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Will emergency and surgical patients participate in and complete alcohol interventions? A systematic review

Pedersen, Bolette LU ; Oppedal, Kristian; Egund, Lisa LU and Tønnesen, Hanne LU (2011) In BMC Surgery 11.
Abstract
Background: In the everyday surgical life, staff may experience that patients with Alcohol Use Disorders (AUDs) seem reluctant to participate in alcohol intervention programs. The objective was therefore to assess acceptance of screening and intervention as well as adherence to the intervention program among emergency department (ED) and surgical patients with AUDs. Methods: A systematic literature search was followed by extraction of acceptance and adherence rates in ED and surgical patients. Numbers needed to screen (NNS) were calculated. Subgroup analyses were carried out based on different study characteristics. Results: The literature search revealed 33 relevant studies. Of these, 31 were randomized trials, 28 were conducted in EDs... (More)
Background: In the everyday surgical life, staff may experience that patients with Alcohol Use Disorders (AUDs) seem reluctant to participate in alcohol intervention programs. The objective was therefore to assess acceptance of screening and intervention as well as adherence to the intervention program among emergency department (ED) and surgical patients with AUDs. Methods: A systematic literature search was followed by extraction of acceptance and adherence rates in ED and surgical patients. Numbers needed to screen (NNS) were calculated. Subgroup analyses were carried out based on different study characteristics. Results: The literature search revealed 33 relevant studies. Of these, 31 were randomized trials, 28 were conducted in EDs and 31 evaluated the effect of brief alcohol intervention. Follow-up was mainly conducted after six and/or twelve months. Four in five ED patients accepted alcohol screening and two in three accepted participation in intervention. In surgical patients, two in three accepted screening and the intervention acceptance rate was almost 100%. The adherence rate was above 60% for up to twelve months in both ED and surgical patients. The NNS to identify one eligible AUD patient and to get one eligible patient to accept participation in alcohol intervention varied from a few up to 70 patients. The rates did not differ between randomized and non-randomized trials, brief and intensive interventions or validated and self-reported alcohol consumption. Adherence rates were not affected by patients' group allocation and type of follow-up. Conclusions: Most emergency and surgical patients with AUD accept participation in alcohol screening and interventions and complete the intervention program. (Less)
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author
organization
publishing date
type
Contribution to journal
publication status
published
subject
in
BMC Surgery
volume
11
publisher
BioMed Central
external identifiers
  • wos:000296455400001
  • scopus:80053174773
ISSN
1471-2482
DOI
10.1186/1471-2482-11-26
language
English
LU publication?
yes
id
005d8c35-ea08-41ce-9e95-66a956ccfa6f (old id 2208019)
alternative location
http://www.ncbi.nlm.nih.gov/pmc/articles/PMC3189859/?tool=pubmed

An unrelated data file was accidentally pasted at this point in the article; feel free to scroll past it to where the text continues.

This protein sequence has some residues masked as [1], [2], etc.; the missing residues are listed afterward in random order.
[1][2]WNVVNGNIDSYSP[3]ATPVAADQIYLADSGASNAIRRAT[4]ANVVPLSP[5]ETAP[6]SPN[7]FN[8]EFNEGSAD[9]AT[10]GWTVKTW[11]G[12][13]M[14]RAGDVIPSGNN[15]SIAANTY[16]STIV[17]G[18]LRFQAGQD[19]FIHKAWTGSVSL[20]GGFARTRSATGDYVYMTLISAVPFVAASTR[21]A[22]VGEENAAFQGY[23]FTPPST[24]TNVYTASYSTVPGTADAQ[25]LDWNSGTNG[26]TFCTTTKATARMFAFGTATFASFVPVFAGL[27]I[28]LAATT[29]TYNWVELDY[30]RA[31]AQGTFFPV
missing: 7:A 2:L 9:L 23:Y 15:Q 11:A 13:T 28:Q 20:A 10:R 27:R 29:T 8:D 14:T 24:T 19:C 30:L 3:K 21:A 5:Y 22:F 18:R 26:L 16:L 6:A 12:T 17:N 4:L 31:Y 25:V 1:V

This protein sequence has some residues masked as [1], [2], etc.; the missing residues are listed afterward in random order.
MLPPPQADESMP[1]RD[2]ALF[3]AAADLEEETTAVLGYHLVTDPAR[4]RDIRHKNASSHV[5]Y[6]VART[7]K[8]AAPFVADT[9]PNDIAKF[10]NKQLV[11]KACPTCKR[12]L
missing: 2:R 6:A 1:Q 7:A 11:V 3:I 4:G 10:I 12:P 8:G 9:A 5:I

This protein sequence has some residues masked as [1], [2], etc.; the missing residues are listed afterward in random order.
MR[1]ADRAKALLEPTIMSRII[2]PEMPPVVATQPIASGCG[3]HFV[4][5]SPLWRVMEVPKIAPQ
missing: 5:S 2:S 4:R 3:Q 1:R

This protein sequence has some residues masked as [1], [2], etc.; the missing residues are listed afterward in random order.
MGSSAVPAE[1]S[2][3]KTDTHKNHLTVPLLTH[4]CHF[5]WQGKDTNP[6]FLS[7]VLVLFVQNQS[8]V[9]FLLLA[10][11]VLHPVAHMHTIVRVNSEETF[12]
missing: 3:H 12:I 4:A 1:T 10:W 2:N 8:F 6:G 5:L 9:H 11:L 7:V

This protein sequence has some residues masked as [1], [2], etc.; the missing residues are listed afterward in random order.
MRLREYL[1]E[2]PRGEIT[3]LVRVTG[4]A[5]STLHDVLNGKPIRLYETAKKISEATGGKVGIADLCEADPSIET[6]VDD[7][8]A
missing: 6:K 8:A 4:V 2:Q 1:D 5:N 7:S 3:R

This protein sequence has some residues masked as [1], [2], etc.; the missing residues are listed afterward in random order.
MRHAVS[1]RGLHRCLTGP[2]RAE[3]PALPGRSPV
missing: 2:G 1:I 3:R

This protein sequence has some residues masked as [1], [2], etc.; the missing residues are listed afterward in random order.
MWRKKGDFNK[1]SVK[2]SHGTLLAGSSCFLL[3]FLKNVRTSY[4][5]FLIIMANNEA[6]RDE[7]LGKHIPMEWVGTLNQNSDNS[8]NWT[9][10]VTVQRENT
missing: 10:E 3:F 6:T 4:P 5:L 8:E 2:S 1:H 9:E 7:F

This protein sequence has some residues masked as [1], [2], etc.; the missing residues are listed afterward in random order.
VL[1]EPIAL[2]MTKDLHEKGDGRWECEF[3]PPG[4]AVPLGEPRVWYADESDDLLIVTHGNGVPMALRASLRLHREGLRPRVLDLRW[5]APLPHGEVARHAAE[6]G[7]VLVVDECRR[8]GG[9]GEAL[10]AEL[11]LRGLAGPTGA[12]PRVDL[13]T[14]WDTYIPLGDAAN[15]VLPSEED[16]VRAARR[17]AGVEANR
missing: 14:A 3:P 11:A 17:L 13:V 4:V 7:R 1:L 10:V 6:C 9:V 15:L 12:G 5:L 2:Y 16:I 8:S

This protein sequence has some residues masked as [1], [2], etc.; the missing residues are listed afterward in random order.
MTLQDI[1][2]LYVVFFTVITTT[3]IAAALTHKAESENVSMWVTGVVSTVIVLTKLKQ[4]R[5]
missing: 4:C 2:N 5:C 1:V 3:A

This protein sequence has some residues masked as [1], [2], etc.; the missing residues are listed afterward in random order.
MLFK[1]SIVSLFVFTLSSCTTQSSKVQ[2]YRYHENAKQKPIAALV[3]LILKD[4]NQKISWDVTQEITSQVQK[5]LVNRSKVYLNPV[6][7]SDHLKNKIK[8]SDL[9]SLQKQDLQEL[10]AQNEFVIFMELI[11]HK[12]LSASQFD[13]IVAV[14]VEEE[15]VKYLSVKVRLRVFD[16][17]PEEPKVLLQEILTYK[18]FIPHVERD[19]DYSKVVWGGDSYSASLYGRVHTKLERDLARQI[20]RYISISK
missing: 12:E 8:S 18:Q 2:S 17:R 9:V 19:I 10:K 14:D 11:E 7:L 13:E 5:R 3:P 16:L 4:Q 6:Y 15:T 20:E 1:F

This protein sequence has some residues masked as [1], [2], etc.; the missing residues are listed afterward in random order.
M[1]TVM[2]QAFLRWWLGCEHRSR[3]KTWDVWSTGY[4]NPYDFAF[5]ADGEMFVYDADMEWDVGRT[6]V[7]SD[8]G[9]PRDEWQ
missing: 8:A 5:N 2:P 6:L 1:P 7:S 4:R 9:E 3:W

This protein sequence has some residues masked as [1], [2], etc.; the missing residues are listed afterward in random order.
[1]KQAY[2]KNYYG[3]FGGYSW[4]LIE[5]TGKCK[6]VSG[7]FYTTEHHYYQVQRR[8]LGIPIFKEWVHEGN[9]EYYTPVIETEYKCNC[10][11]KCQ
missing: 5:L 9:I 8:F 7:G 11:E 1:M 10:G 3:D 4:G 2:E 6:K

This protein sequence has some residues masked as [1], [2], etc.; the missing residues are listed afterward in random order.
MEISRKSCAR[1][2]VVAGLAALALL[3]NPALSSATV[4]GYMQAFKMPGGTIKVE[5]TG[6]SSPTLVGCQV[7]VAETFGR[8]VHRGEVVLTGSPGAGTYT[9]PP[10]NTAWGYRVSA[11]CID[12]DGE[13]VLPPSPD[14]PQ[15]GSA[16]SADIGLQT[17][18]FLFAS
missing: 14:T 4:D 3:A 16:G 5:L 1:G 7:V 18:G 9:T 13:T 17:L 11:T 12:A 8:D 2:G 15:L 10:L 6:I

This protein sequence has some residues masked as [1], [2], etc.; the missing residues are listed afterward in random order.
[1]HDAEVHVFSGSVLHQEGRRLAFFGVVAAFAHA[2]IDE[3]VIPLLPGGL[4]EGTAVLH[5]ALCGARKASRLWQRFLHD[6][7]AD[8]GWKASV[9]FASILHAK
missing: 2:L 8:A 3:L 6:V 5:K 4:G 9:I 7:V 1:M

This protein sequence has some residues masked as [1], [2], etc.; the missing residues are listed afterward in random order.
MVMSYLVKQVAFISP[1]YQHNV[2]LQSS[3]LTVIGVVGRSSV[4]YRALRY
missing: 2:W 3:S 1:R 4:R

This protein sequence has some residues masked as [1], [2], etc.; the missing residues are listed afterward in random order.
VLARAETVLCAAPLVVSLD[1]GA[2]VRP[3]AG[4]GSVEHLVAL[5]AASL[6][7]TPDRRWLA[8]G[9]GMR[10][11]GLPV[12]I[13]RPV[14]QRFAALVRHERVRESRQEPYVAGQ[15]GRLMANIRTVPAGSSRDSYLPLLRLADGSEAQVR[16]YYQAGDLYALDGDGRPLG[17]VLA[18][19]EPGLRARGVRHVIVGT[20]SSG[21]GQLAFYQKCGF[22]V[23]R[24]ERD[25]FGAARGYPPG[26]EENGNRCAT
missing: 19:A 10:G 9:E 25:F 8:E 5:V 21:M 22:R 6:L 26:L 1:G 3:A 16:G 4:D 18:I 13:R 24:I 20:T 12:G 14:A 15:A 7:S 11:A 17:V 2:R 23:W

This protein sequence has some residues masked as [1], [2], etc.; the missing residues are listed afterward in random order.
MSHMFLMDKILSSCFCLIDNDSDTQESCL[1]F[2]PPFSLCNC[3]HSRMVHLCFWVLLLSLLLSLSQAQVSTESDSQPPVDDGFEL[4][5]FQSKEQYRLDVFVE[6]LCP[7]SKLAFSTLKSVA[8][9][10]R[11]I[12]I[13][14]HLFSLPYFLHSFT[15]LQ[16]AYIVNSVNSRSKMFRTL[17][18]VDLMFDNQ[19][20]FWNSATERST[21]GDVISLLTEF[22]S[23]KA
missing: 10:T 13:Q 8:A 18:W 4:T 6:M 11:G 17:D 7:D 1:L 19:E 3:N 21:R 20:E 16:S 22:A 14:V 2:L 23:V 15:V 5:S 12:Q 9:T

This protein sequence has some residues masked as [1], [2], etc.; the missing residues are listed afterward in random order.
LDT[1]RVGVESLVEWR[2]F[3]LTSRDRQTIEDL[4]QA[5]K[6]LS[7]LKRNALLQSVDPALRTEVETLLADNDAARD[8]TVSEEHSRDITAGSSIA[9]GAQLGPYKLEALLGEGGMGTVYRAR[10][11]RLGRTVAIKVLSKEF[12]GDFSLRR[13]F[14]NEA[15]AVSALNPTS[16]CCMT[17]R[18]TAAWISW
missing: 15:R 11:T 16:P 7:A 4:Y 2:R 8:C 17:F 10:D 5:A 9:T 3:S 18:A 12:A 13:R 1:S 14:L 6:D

date added to LUP
2011-12-01 08:27:26
date last changed
2017-08-06 04:08:03
@article{005d8c35-ea08-41ce-9e95-66a956ccfa6f,
  abstract     = {Background: In the everyday surgical life, staff may experience that patients with Alcohol Use Disorders (AUDs) seem reluctant to participate in alcohol intervention programs. The objective was therefore to assess acceptance of screening and intervention as well as adherence to the intervention program among emergency department (ED) and surgical patients with AUDs. Methods: A systematic literature search was followed by extraction of acceptance and adherence rates in ED and surgical patients. Numbers needed to screen (NNS) were calculated. Subgroup analyses were carried out based on different study characteristics. Results: The literature search revealed 33 relevant studies. Of these, 31 were randomized trials, 28 were conducted in EDs and 31 evaluated the effect of brief alcohol intervention. Follow-up was mainly conducted after six and/or twelve months. Four in five ED patients accepted alcohol screening and two in three accepted participation in intervention. In surgical patients, two in three accepted screening and the intervention acceptance rate was almost 100%. The adherence rate was above 60% for up to twelve months in both ED and surgical patients. The NNS to identify one eligible AUD patient and to get one eligible patient to accept participation in alcohol intervention varied from a few up to 70 patients. The rates did not differ between randomized and non-randomized trials, brief and intensive interventions or validated and self-reported alcohol consumption. Adherence rates were not affected by patients' group allocation and type of follow-up. Conclusions: Most emergency and surgical patients with AUD accept participation in alcohol screening and interventions and complete the intervention program.},
  author       = {Pedersen, Bolette and Oppedal, Kristian and Egund, Lisa and Tønnesen, Hanne},
  issn         = {1471-2482},
  language     = {eng},
  publisher    = {BioMed Central},
  series       = {BMC Surgery},
  title        = {Will emergency and surgical patients participate in and complete alcohol interventions? A systematic review},
  url          = {http://dx.doi.org/10.1186/1471-2482-11-26},
  volume       = {11},
  year         = {2011},
}